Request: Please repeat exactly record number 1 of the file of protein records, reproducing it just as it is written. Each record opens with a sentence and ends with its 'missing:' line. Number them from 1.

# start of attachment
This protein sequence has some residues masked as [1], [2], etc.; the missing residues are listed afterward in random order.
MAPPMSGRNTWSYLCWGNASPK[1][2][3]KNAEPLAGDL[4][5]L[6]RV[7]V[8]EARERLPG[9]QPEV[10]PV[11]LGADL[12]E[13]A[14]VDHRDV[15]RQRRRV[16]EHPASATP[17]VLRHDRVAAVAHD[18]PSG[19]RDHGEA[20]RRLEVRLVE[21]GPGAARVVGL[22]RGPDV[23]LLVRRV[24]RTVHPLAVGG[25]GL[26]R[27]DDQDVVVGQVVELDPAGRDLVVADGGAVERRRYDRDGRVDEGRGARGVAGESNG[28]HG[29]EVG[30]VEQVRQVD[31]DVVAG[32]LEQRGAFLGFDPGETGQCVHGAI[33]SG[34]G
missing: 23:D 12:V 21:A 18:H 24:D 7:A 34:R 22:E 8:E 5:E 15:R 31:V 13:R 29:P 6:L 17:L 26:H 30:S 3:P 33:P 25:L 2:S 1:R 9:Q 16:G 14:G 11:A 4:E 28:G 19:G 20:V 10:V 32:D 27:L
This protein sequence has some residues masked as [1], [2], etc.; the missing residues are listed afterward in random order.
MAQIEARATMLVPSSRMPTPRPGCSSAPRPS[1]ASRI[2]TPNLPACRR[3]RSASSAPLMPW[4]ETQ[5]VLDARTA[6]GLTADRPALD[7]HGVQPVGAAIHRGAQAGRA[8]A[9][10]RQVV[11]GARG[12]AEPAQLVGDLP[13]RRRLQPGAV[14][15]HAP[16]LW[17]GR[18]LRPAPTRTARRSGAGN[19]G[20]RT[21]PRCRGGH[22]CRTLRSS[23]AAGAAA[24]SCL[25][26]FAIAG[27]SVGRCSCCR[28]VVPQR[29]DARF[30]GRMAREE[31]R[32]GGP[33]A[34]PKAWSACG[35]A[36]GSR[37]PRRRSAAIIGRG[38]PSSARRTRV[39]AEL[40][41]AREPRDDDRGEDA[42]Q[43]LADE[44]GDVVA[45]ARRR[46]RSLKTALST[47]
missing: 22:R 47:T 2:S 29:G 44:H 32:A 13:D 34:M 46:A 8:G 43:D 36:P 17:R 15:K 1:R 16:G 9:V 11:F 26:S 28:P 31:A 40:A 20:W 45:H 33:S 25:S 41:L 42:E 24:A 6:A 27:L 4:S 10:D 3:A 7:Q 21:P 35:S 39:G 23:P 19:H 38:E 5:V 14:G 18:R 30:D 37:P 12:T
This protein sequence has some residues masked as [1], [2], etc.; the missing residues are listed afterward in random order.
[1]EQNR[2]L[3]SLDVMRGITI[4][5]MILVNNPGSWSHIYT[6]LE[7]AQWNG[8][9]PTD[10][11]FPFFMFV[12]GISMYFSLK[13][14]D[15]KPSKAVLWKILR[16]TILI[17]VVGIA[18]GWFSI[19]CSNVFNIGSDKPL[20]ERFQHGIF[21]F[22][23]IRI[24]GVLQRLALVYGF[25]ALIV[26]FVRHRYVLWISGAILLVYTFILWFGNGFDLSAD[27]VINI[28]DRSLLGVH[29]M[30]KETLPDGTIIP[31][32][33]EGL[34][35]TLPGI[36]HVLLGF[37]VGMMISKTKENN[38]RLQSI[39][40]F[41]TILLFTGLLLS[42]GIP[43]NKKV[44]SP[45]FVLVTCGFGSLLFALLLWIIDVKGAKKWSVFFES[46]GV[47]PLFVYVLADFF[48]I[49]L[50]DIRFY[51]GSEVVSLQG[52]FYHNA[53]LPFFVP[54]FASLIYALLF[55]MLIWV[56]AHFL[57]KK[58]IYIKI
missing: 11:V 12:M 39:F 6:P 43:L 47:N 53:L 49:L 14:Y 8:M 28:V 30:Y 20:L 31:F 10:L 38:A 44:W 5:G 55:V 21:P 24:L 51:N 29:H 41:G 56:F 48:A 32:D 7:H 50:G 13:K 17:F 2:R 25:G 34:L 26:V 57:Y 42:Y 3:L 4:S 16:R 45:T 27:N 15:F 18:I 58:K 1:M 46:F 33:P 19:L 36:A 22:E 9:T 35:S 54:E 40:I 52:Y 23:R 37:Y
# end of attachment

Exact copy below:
This protein sequence has some residues masked as [1], [2], etc.; the missing residues are listed afterward in random order.
MAPPMSGRNTWSYLCWGNASPK[1][2][3]KNAEPLAGDL[4][5]L[6]RV[7]V[8]EARERLPG[9]QPEV[10]PV[11]LGADL[12]E[13]A[14]VDHRDV[15]RQRRRV[16]EHPASATP[17]VLRHDRVAAVAHD[18]PSG[19]RDHGEA[20]RRLEVRLVE[21]GPGAARVVGL[22]RGPDV[23]LLVRRV[24]RTVHPLAVGG[25]GL[26]R[27]DDQDVVVGQVVELDPAGRDLVVADGGAVERRRYDRDGRVDEGRGARGVAGESNG[28]HG[29]EVG[30]VEQVRQVD[31]DVVAG[32]LEQRGAFLGFDPGETGQCVHGAI[33]SG[34]G
missing: 23:D 12:V 21:A 18:H 24:D 7:A 34:R 22:E 8:E 5:E 15:R 31:V 13:R 29:P 6:L 17:L 26:H 30:S 3:P 33:P 25:L 2:S 1:R 9:Q 16:G 14:G 11:A 4:E 28:G 19:G 20:V 10:V 32:D 27:L